Ikat has been part of the Indonesian archipelago’s cultural history for millennia.
Indeed, it’s an age old tradition in almost 30 countries around the world.
Ikat fabric is created using a skill-intensive process of marking, tying and dyeing the design into the yarn before it is woven.
But as one of the oldest forms of textile production, pinpointing the exact origin of Ikat is difficult.
Since textiles, and the wooden looms that make them, don’t confront the passage of time very well, it’s hard to place exactly where and when they first originated.
What is clear, is that the strongest traditions, with the widest variety of styles and products, are from Maritime South East Asia, the Indian Subcontinent and Central Asia.
The intimate and ancient trade routes of the region blur the Ikat origins history into one tapestry. Quite fitting, considering the fuzzy Ikat style.
Though as Central America cultivated its own form of Ikat pre-Columbus, there’s a strong case that the process could have emerged independently around the world.
The oldest surviving example of Ikat was an Indian Odishan style found in a Pharaohs tomb, at least 5,000 years old. It’s also proof of the longstanding trade between India and Egypt.
In fact, India’s silk based Ikat was a form of currency along the Silk Road in ancient times.
However, this should not be seen as a full-fledged Indian claim to the original Ikat patent.
The art form spread through the Austroneasian-world like wildfire in early history. Technical similarities between Indonesian and Madagascan styles are evidence of South East Asian settlement within the 1st Millennium AD.
Indonesia’s relationship with the cotton fabric is strong, long and dispersed. Over time, different regions across Indonesia’s 17,000 islands perfected their own designs and production styles, which are still regionally represented today.
There are 3 styles of Ikat production. Crudely describing them in order of difficulty, they are: Warp, Weft and Double Ikat.
The Iban of Borneo, the Toba Batak’s of North Sumatra and cultures throughout Nusa Tenggara – from Flores to Sumba – have a strong Warp Ikat tradition.
The Weft technique is well established in South Sumatra and Bali.
But one village stands out in South East Asia as the spiritual home of the complicated Double Ikat process. Tenganan, East Bali.
The small village was famously known as one of the most isolated areas throughout the entire country until the mid-20th century.
According to legend, the people of Tenganan Pegringsing were selected by the Vedic deity Indra to enact his divine plan within an anointed territory.
A godly and pure world within a microcosm.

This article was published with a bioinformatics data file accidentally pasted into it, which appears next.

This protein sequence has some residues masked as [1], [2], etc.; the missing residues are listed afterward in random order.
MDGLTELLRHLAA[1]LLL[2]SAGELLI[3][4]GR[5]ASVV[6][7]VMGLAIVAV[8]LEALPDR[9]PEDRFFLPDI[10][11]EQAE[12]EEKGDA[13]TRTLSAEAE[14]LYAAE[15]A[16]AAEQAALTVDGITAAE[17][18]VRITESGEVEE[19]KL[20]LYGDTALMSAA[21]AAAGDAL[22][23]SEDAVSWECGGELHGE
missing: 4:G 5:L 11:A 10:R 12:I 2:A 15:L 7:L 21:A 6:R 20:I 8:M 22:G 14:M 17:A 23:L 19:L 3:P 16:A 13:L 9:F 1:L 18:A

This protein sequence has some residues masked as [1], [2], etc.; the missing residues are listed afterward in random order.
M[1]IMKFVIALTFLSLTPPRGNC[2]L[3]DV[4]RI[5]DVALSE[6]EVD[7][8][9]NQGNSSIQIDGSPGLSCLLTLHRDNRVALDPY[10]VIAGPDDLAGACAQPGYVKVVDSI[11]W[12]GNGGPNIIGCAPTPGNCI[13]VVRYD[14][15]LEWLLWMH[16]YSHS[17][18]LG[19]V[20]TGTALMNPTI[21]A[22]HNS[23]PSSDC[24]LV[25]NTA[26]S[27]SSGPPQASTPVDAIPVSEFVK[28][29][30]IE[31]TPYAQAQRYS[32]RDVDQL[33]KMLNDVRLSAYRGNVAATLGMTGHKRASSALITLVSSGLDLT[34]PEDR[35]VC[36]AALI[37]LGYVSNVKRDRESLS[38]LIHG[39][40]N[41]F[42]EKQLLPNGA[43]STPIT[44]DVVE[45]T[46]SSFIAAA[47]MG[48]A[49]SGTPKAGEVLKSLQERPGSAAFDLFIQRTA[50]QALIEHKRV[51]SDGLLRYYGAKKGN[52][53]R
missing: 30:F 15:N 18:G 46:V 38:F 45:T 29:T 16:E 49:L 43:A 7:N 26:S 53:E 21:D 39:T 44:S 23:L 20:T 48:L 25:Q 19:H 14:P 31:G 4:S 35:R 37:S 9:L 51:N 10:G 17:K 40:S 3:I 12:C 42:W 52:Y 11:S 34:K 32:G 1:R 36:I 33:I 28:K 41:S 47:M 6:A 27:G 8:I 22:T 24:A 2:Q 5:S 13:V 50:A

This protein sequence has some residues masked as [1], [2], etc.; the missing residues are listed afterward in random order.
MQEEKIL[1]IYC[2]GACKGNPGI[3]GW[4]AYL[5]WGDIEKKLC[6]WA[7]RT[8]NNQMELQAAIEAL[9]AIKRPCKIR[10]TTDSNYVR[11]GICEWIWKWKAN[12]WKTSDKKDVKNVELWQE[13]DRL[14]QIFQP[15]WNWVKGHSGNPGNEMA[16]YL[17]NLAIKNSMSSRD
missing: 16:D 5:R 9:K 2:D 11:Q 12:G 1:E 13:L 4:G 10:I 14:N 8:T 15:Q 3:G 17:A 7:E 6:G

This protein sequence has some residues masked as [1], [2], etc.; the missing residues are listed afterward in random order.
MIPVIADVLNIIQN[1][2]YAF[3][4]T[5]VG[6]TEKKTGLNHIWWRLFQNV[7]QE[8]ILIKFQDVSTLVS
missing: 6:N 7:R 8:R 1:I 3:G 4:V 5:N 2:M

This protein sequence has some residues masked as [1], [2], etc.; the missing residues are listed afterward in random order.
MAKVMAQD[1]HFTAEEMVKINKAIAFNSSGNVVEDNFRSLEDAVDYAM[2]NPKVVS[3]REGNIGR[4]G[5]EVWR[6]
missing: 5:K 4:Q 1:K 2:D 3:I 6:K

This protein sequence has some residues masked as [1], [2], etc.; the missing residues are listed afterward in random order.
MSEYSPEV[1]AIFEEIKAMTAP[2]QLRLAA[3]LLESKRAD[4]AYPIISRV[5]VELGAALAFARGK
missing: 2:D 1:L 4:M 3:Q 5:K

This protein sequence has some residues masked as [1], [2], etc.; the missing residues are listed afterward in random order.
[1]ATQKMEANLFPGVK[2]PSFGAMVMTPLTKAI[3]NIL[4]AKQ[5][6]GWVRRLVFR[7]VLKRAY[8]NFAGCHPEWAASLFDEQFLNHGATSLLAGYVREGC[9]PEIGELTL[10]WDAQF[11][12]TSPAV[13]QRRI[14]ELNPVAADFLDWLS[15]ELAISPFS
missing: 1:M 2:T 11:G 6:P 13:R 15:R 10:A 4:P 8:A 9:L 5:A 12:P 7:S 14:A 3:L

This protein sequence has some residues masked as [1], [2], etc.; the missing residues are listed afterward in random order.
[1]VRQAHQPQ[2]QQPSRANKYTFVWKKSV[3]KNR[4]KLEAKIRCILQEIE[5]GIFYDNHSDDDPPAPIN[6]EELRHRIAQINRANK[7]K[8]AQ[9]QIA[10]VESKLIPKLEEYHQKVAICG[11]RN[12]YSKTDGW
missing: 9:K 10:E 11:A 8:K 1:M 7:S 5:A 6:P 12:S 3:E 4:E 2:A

Through this devout isolation, they cultivated an unrivalled skill for producing the patience-testing style of Geringsing Double Ikat.
How The Purpose And Value Of Ikat Changed History
Ikat has traditionally been used on ceremonial occasions.
Everything from dowry exchanges, wedding and funeral attire, to being buried with the deceased, offerings to the gods, and every ritual in between.
If there was a ceremony, the presence of Ikat was a given. The better the Ikat, the higher the status of the individual and respect for the occasion.
It’s value comes in the intricacy of the process.
It is an incredible feat of textile manufacturing process; an art form that, when conducted the traditional handwoven way to the most expert degree, can take between 1-2 years to complete.
It’s this input of time and skill that that gives Ikat it’s value. It also made it an exchange commodity with serious implications for Indonesian history.
Firstly, the Portuguese, then British and most effectively the Dutch East India Company used Ikat as a medium of exchange for control over the Spice trade.
Eventually, the Dutch gained hegemonic control over the entire trading routes of the “East Indies” largely through exchanging Ikat from around the world with the local Sultanates of the region.
As a result, the Dutch East India Company became the most valuable company of all time, valued at $8 Trillion when adjusted for inflation.
The independent Sultanates desire for Ikat lead to Dutch dominance of the Spice Trade, control over the Indonesian archipelago and the eventual struggle for Indonesian independence.
How many textiles can claim to have made played such a vital role in history?
It was also via the Dutch in the early 20th Century – now equally as entranced by the textile as their Asian originators – that the word “Ikat” entered common European textile vernacular.
As a result, “Ikat” has become the universal term for the process, unifying millennia long textile tradition under a universally recognized term.
Though with globalization comes transformation.
Traditionally, it has been a female-dominated venture and artistic expression.
Nowadays however, commercial workshops have reduced the year long process into a single day in some instances, particularly when producing Weft Ikat, and men have taken control of owning the manufacturing process.
While this commercialization of the Ikat production has wrestled the exclusivity from the upper classes and afforded everyone the opportunity to own Ikat, the special history of Ikat has been somewhat lost along the way.
Alongside Ikat, Batik has remained ubiquitous and accelerated in popularity since machine production. After all, it’s known as “Batik Friday” not “Ikat Friday.”
Some say the thickness of the material, particularly of Double Ikat, has perhaps played a part in its dwindling prevalence within its Southern Hemisphere birthplace.
Though this is not an inevitability or destiny. Far from it.
Indeed, the proud tradition of Ikat is waiting to be reinvented for the modern era and rediscovered by a new generation of Indonesians.
Content Produced By Genesis Creative Center